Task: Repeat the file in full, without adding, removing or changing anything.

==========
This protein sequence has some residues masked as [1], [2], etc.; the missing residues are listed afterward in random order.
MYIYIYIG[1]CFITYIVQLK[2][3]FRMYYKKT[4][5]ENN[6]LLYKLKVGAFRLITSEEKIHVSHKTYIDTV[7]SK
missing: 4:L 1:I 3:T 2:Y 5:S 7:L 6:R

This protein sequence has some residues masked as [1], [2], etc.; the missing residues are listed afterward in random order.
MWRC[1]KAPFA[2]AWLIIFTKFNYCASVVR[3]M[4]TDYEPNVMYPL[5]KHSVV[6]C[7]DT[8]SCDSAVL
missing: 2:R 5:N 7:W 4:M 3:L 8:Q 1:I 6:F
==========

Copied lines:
This protein sequence has some residues masked as [1], [2], etc.; the missing residues are listed afterward in random order.
MYIYIYIG[1]CFITYIVQLK[2][3]FRMYYKKT[4][5]ENN[6]LLYKLKVGAFRLITSEEKIHVSHKTYIDTV[7]SK
missing: 4:L 1:I 3:T 2:Y 5:S 7:L 6:R

This protein sequence has some residues masked as [1], [2], etc.; the missing residues are listed afterward in random order.
MWRC[1]KAPFA[2]AWLIIFTKFNYCASVVR[3]M[4]TDYEPNVMYPL[5]KHSVV[6]C[7]DT[8]SCDSAVL
missing: 2:R 5:N 7:W 4:M 3:L 8:Q 1:I 6:F